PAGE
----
The Era Of Honor Begins
I realize what I've said about the early years of Ring Of Honor, and while I do stand by it, I would still recommend taking a look at RoH's very first show, The Era Of Honor Begins, simply for historical purposes. The main event is something that will pique the interest of a lot of you.. Bryan Danielson VS Low Ki VS Christopher Daniels. Also on the card is Eddie Guerrero VS Super Crazy, during Eddie's time on the indies after initially being released by WWE after being arrested for drunk driving at the end of 2001. Other recognizable names on the show would be Spanky (aka Brian Kendrick), Michael Shane (aka Matt Bentley from TNA), Amazing Red, Homicide, and Jay Briscoe (Mark Briscoe was with him, but Mark was only 17 at the time, and in the state of Pennsylvania, couldn't legally wrestle yet). The show's main event was as good as you would expect it to be, even though Danielson was only 20 years old and Ki was only 22 years old. Guerrero VS Super Crazy was a solid match. Jay Briscoe VS Amazing Red was pretty decent considering Red was 19 years old and Jay had just turned 18 years old). The rest of the show was, at best, "meh", and, at worst, pretty bad. Again, though, this is a show you'd check out for the historical value it holds, as well as for the curiosity of it all. As long as you can go into watching it with that in mind, and not expect too, too much out of it, you should find that it's worth checking out.
Little Rage, Big Cage
Jimmy Jacobs is a very interesting piece of the wrestling business. At 5'7" and 165 pounds, he certainly isn't a very large person. His mind for the business, and his heart, couldn't be measured, though. In 2006, Jacobs was involved in a "blood feud" with his former tag team partner, BJ Whitmer. The team was managed by Lacey, and the storyline was that Jacobs was falling in love with her, while Whitmer continued to get frustrated that his tag partner wasn't paying attention to their matches anymore. Their feud saw levels of brutality that RoH fans weren't used to seeing. In one match, Whitmer went to attempt a Powerbomb from the top rope, and depending on who tells you the story, he either slipped and fell, or he did it on purpose as a new move, but the end result was him falling off the top rope and to the outside, with Jacobs essentially getting Powerbombed on the way down, smacking the back of his head on the ring apron, as seen in the following photo..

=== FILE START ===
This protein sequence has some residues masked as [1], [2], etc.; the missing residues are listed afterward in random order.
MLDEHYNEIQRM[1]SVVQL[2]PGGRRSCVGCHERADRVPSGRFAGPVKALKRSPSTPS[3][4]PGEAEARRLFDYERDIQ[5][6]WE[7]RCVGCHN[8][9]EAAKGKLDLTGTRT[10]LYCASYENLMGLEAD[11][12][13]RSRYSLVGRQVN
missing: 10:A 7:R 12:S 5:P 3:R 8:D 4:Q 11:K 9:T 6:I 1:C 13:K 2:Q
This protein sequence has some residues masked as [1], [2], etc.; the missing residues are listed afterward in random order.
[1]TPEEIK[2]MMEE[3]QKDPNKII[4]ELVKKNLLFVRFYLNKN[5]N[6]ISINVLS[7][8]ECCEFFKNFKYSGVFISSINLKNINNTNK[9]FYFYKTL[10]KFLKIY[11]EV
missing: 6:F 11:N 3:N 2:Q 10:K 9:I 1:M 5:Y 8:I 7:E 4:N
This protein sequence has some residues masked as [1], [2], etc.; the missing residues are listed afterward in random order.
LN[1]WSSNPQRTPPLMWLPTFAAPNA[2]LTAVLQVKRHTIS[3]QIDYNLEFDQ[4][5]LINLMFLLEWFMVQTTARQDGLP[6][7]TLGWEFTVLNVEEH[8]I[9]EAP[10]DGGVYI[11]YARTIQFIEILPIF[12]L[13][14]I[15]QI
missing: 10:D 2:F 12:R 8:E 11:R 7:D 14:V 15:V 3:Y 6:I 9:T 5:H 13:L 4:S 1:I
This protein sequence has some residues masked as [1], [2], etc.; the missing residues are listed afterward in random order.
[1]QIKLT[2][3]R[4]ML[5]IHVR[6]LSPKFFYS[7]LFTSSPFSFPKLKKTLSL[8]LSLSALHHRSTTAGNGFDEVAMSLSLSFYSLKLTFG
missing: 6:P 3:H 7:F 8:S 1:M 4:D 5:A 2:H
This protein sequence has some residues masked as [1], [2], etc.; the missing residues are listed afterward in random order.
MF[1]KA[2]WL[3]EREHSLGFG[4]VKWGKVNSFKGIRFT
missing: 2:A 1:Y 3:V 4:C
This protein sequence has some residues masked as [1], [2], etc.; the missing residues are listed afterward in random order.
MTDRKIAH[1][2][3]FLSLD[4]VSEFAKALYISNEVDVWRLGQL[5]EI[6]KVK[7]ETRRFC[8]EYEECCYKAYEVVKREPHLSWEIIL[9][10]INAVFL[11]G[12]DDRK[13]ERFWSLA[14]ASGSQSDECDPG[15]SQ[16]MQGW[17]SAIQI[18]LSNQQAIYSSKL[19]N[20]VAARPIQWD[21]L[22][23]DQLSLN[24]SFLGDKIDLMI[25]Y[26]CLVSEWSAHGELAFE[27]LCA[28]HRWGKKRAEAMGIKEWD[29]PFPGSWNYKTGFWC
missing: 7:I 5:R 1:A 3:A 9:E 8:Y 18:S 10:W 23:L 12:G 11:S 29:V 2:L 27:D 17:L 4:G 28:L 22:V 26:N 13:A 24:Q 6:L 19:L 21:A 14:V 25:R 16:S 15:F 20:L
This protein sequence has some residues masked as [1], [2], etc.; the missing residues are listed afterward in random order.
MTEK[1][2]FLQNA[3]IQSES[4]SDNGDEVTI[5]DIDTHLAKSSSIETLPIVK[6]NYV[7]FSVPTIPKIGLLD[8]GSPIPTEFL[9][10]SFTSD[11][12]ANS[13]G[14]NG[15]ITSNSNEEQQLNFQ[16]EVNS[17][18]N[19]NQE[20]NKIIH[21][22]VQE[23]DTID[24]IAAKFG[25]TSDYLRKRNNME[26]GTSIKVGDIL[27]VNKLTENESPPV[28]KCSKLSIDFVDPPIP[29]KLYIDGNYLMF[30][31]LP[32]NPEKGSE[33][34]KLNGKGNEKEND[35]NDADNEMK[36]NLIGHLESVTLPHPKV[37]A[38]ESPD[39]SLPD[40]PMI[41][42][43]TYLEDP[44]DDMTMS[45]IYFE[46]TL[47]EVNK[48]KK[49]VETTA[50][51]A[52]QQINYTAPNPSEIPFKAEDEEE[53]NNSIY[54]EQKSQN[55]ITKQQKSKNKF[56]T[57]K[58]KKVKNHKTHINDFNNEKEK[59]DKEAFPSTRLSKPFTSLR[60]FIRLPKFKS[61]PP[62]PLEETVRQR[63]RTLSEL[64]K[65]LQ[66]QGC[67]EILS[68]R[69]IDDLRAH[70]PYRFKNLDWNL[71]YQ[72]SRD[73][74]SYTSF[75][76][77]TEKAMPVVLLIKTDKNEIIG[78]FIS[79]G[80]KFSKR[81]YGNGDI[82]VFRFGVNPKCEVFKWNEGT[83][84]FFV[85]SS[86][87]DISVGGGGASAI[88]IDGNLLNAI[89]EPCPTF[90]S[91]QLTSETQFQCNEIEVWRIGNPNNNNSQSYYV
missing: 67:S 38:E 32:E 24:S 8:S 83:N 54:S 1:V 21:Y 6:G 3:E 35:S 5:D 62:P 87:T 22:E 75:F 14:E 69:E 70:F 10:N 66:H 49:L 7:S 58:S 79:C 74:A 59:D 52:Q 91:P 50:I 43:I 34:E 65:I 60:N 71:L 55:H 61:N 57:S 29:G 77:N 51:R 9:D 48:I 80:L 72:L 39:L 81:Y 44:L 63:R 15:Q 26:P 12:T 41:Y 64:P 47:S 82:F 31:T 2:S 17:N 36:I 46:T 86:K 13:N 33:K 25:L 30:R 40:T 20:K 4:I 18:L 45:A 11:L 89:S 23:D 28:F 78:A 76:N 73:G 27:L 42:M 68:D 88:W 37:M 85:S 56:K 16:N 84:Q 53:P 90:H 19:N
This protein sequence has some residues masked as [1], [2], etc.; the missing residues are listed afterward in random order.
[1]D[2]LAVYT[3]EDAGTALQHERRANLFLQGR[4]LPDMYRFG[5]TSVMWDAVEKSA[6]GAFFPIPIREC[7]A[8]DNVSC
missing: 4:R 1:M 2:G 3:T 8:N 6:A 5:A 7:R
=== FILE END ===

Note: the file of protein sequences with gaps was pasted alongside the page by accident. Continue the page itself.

In another match, Whitmer went for another top-rope Powerbomb, but this time, he jumped off and Powerbombed him into the crowd. I'm not making that up, ladies and gentlemen. One second, they were up top, and the next second, they were both diving into the crowd, with Jacobs obviously taking the worst of the move. The introduction of a railroad spike would then take place during the feud, and there was plenty of blood. Everything culminated in a Steel Cage Match at Supercard Of Honor 2 on March 31st, 2007. An absolutely brutal brawl. Jacobs tore his ACL during the match, and continued working through it. He also had a tooth knocked out during the match, while Whitmer had to miss some time with a neck injury that he suffered. When you watch the match, you get caught up in the moment, and you think that Jacobs and Whitmer are trying to kill each other. You really get the feeling that both men want to destroy each other, and that it isn't just a storyline. That's the kind of magic that we all live for as wrestling fans. To get so wrapped up in something that you blur the lines between "real" and "fake" on your own. I know people that aren't necessarily fans of this style of wrestling who still really enjoy this match.
There isn't a wrestling promotion that says goodbye to its wrestlers like Ring Of Honor. As mainstream wrestling fans, we're used to wrestlers jumping ship or having their contracts run out. We're also used to seeing those wrestlers get jobbed out, or removed from television altogether. In RoH, things are different. I've already mentioned CM Punk's emotional "goodbye", but he's certainly not the only person to receive that type of treatment from RoH and the RoH fans. Samoa Joe got an emotional "goodbye" during the Fifth Year Festival: Finale event on March 4th, 2007. Colt Cabana got one during the aforementioned Good Times, Great Memories event. Hell, Bryan Danielson got an entire "goodbye" tour, getting a chance to speak to the fans in city after city, putting RoH and its locker room over on his way out the door. It doesn't matter if the wrestler was a face or a heel, or what he spent his time with the company doing. The RoH fans, for all of the shit they get from people, showed them the utmost respect, throwing streamers, giving them standing ovations, etc. It's something different, and it's something special. For those of you who are used to wrestlers getting treated like garbage on their way out of a promotion, checking out these various "goodbyes" can be pretty fun.